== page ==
In what was the best first half that the Toronto Raptors could have hoped for, DeMar DeRozan picked up where he left off in each of the last two games with 20 points. Despite the foul trouble that limited Kyle Lowry, the Atlantic Division champs led the Brooklyn Nets by as much as 17 points on their way to beginning the third quarter with a 51-44 edge.
But as the third frame progressed, Toronto’s lead evaporated due in large part to the team shooting an unbelievably horrible 19 percent from the field, and after a stellar first-half, even DeRozan went quiet and couldn’t buy a bucket.
Within the mostly ineffective one-on-one offenses that both the Raptors and Nets continued to lean on, veteran Paul Pierce used a combination of screens, backdoor cuts and crafty head fakes to cut through Toronto’s defense, and was a constant headache for the visitors whether he was scoring or not.
As the contest reached the fourth quarter with the score locked at 67, a sloppy affair ensued and left both teams looking less than worthy of their current positions in the playoffs. But with Brooklyn’s inability to capitalize upon Toronto’s mistakes, it was only a matter of time before the Raptors found a way to tie the series.
Through the first three games, the well-rounded play of lead reserve Greivis Vasquez has been key for Toronto and a blessing considering the offensive struggles currently plaguing Terrence Ross. Fortunately for the Raptors, Vasquez brought his trademark intensity to Brooklyn on Sunday night, and with just over four minutes remaining in regulation, the relentless guard nailed his only 3-pointer of the game to put Toronto up for good, finishing with nine points, nine assists, and six rebounds in 35 minutes of action.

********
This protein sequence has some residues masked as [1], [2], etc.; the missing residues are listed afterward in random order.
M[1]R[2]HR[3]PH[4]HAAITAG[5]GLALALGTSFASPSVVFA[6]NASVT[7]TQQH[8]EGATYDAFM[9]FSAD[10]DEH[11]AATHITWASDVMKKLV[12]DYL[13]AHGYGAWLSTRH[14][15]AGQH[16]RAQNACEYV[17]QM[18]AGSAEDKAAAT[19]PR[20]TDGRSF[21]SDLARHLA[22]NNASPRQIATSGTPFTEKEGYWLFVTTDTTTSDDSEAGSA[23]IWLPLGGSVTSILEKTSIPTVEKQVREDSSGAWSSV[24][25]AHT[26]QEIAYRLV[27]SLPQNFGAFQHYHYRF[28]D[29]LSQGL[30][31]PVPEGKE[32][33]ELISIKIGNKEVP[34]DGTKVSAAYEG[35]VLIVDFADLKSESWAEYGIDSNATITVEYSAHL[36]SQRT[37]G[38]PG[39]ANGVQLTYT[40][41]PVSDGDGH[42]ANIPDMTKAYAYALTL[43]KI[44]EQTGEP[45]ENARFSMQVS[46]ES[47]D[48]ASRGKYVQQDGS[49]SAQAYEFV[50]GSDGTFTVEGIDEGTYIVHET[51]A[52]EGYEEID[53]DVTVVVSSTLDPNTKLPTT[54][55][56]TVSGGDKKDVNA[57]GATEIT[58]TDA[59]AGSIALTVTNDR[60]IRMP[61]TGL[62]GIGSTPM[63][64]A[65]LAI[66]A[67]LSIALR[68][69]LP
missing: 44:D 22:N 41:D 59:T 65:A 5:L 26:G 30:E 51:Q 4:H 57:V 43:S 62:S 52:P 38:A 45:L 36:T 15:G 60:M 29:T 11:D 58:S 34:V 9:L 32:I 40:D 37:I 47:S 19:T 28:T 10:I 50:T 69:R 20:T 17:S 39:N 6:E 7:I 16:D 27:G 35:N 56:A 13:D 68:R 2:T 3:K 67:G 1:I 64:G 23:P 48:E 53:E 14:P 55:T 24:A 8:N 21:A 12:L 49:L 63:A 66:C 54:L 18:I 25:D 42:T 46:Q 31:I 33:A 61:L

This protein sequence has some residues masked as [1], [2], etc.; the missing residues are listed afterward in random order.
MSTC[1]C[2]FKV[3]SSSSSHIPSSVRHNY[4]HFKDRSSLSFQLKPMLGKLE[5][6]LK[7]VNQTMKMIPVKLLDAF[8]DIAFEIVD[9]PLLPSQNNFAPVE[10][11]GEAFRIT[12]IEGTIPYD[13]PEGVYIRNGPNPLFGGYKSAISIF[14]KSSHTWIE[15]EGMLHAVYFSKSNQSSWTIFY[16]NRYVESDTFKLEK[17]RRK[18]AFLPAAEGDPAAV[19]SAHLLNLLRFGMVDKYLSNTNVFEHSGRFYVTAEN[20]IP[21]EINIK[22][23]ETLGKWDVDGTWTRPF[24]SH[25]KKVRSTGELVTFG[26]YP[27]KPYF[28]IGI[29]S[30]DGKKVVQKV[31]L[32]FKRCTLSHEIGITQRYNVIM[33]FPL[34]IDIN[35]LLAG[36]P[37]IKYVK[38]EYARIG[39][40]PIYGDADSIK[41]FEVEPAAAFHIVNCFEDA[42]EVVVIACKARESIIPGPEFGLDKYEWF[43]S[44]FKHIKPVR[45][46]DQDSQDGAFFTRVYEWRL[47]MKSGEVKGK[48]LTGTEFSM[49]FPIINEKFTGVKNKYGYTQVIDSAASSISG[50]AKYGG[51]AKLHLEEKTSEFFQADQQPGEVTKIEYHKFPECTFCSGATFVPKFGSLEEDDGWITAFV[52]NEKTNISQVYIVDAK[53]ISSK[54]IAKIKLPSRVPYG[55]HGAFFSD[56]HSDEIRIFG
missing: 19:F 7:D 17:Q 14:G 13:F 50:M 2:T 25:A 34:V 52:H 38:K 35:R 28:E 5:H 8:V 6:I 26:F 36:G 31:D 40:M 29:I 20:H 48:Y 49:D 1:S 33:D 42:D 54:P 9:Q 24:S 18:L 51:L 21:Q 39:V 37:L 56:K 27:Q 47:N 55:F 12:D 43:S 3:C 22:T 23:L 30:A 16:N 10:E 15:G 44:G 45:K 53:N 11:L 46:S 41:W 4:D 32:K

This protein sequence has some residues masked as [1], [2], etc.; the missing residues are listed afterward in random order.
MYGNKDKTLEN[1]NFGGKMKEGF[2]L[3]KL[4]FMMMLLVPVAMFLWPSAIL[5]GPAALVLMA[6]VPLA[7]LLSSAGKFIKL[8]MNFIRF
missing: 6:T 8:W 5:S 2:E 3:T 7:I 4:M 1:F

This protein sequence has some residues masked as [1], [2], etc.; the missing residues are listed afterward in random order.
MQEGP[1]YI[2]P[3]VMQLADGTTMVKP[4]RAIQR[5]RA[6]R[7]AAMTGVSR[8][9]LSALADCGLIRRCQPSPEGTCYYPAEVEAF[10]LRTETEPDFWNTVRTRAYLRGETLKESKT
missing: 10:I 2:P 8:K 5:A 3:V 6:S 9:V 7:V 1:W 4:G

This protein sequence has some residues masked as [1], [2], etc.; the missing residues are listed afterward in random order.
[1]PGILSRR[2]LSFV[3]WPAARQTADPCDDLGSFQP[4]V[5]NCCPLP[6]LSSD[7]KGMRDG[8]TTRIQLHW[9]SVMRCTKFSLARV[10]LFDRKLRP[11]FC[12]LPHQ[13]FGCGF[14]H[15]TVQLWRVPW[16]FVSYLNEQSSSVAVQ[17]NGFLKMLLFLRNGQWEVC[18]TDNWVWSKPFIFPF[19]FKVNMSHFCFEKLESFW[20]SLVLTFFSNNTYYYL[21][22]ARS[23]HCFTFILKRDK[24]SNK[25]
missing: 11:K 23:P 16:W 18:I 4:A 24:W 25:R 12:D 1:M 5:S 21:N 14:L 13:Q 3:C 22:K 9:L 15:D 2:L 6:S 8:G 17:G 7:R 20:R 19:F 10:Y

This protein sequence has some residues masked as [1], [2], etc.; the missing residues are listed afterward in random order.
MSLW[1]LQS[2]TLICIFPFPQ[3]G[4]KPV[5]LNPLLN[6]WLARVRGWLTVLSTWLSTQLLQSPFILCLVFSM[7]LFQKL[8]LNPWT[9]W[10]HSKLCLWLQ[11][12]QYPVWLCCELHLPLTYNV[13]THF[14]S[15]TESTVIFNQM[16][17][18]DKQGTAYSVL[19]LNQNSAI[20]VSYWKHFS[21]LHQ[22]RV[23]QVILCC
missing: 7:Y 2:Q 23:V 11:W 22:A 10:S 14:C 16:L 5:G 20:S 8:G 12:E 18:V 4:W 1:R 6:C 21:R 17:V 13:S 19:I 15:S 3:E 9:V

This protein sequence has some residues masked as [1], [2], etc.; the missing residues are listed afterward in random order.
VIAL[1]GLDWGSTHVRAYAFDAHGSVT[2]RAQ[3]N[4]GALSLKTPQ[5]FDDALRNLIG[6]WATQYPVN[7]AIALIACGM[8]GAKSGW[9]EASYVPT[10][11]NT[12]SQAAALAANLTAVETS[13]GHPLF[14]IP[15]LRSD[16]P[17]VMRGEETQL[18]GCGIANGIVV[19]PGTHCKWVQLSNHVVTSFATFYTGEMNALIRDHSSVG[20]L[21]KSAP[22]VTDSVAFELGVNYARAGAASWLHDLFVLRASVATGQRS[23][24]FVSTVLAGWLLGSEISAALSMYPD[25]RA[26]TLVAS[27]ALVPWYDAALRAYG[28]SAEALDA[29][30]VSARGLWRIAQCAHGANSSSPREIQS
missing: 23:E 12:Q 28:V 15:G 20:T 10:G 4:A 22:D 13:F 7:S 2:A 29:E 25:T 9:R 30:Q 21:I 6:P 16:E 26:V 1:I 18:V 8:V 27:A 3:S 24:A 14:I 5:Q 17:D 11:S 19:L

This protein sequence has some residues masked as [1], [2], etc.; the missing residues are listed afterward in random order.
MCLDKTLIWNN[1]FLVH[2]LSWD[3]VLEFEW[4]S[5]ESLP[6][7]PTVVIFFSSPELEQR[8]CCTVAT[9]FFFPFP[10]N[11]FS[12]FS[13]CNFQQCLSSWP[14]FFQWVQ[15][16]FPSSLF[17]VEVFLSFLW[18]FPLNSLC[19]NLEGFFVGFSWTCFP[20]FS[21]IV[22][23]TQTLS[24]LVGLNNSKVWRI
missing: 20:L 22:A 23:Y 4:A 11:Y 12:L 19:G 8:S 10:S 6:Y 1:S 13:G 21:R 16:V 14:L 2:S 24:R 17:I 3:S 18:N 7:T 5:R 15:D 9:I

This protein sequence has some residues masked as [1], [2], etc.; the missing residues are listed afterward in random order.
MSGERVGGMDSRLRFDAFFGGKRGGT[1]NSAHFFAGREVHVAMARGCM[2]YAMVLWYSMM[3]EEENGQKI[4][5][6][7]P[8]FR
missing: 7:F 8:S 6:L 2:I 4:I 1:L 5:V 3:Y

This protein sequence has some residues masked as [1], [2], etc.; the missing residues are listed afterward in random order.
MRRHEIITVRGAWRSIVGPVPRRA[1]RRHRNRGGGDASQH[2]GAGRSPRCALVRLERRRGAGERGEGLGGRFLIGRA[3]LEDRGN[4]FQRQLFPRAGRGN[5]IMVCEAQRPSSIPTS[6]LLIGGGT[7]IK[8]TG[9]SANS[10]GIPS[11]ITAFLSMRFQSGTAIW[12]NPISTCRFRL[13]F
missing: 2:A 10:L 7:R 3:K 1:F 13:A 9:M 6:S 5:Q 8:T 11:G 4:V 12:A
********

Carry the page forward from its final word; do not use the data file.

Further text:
In the end, the duo of DeRozan and Lowry proved too much for the mighty Nets to handle, and although both shot under 50 percent from the floor, they totalled 46 points and sparked Toronto’s offensive engine.
Noticeably absent during the victory, Ross may have finally played his way out of favor with head coach Dwane Casey after failing to do much of anything offensively through the first three games. And while he remained in the starting lineup, the struggling sophomore failed to score a single point in 14 minutes.
In another unpleasant development, Jonas Valanciunas turned in his worst performance of the playoffs with just six points, six rebounds and two blocks, but Amir Johnson saved the day by providing the Raptors with a dependable force in the paint. Physical, frustrating and generally not too pretty, Sunday’s victory contained everything that has made this series so intriguing, and it’s games like this that have become commonplace between the Atlantic Division rivals.
On Sunday night however, the Raptors claimed their first win in the war of the turnovers, equalled their opponents on the boards, and held the Nets to just 41.2 percent from the floor and 20 percent from long-range while overcoming their own awful shooting, which is exactly what playoff teams do.